TIME space

European Spacecraft Finally Hooks Up With Comet After Ten-Year Pursuit

ESA/AFP/Getty Images Picture taken on August 3, 2014 by ESA's space probe Rosettas OSIRIS narrow-angle camera shows the Comet 67P/Churyumov-Gerasimenko.

Rosetta will accompany the comet for over a year of its 6.5-year orbit round the sun

The European Space Agency’s Rosetta spacecraft has entered the orbit of the comet 67P/Churyumov–Gerasimenko, ending a decade-long hunt to become the first vehicle to rendezvous with one.

Rosetta and comet 67P/Churyumov–Gerasimenko are halfway between the orbits of Jupiter and Mars, about 405 million kilometers from Earth, and are traveling at the speed of nearly 55,000 kilometers per hour, the ESA said Wednesday. Rosetta will accompany the comet for over a year of its 6.5-year orbit of the sun.

Rosetta, launched in 2004, had to make three complex gravity-assist flybys of Earth and one of Mars to help it towards the comet.

Rosetta will seek to understand the nature of the comet through an in situ study. Comets are one of the primitive building blocks of the Solar System and may have helped “seed” Earth with water, ESA said.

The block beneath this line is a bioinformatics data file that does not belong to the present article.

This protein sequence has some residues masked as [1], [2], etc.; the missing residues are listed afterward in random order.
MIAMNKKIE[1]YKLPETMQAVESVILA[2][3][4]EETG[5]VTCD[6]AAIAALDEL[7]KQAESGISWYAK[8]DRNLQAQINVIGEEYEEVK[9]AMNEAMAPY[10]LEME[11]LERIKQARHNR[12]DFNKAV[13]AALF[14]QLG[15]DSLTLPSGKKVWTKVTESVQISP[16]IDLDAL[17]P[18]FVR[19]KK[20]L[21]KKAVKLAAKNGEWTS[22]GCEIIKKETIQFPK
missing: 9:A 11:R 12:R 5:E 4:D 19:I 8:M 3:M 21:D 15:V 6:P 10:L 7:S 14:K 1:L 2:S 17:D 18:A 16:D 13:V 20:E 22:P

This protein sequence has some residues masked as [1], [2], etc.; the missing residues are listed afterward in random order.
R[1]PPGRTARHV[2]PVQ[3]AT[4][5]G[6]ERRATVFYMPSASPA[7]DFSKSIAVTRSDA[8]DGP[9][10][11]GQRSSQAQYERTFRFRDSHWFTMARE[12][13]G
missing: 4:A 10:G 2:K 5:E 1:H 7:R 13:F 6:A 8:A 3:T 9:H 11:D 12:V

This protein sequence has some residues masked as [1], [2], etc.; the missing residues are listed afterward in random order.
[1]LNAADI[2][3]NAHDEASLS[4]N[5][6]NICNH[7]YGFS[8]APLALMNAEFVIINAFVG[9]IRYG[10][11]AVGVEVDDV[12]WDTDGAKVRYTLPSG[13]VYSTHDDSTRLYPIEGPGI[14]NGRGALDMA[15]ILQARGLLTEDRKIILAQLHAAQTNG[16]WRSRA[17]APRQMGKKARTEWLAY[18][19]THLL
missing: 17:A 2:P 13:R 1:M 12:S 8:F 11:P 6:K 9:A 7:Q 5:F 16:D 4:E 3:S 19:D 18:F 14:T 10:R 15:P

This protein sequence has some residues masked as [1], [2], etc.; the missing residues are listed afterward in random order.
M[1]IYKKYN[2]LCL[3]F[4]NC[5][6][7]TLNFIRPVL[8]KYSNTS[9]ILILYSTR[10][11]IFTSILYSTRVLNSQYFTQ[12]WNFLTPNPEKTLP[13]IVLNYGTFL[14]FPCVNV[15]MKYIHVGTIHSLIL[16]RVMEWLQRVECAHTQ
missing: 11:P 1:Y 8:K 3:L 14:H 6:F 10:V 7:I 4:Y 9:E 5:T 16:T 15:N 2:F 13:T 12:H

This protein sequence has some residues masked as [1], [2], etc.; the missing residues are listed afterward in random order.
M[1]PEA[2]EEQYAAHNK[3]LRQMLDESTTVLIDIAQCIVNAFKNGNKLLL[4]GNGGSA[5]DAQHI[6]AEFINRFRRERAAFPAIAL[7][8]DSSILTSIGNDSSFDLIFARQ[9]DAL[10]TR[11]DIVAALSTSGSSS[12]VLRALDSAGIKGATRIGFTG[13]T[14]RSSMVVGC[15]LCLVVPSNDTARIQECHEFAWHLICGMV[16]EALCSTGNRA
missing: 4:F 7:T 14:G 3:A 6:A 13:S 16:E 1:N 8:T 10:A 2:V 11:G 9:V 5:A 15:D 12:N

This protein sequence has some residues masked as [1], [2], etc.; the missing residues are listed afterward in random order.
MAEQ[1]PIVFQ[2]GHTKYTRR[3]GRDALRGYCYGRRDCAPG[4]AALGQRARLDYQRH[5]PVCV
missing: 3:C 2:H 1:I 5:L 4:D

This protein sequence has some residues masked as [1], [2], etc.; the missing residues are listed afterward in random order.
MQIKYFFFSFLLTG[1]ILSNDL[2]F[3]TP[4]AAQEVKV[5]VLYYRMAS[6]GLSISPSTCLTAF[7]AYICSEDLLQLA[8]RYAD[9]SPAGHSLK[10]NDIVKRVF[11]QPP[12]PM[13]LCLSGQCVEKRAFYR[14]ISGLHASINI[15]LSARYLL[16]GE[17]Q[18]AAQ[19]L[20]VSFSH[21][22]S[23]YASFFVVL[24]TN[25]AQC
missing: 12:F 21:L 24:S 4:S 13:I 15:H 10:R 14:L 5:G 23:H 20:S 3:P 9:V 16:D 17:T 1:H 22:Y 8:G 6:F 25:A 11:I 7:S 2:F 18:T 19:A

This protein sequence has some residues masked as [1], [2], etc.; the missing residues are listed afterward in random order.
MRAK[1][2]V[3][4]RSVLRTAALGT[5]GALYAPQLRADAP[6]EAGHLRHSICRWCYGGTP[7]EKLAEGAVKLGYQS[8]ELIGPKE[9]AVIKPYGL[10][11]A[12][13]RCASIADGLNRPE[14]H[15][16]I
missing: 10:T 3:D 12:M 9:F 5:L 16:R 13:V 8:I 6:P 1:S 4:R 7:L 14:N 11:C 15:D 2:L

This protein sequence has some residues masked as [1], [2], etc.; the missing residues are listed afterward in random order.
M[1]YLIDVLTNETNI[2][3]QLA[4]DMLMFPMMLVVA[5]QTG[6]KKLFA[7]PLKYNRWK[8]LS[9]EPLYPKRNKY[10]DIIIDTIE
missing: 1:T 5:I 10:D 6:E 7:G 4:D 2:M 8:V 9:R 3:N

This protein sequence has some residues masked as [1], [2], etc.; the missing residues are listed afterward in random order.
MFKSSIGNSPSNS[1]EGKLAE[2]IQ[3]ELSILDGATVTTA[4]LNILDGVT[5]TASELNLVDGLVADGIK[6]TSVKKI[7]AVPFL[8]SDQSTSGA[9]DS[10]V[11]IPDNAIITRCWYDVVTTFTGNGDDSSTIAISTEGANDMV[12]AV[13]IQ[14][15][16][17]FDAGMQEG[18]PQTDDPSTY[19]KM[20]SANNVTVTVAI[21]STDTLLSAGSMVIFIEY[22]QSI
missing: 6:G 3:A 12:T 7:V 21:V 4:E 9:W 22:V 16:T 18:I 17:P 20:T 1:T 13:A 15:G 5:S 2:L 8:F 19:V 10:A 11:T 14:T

During its approach, Rosetta already discovered indications that the comet was emitting water vapor into space at about 300 milliliters per second.

Tap to read full story

Your browser is out of date. Please update your browser at http://update.microsoft.com


Dear TIME Reader,

As a regular visitor to TIME.com, we are sure you enjoy all the great journalism created by our editors and reporters. Great journalism has great value, and it costs money to make it. One of the main ways we cover our costs is through advertising.

The use of software that blocks ads limits our ability to provide you with the journalism you enjoy. Consider turning your Ad Blocker off so that we can continue to provide the world class journalism you have become accustomed to.

The TIME Team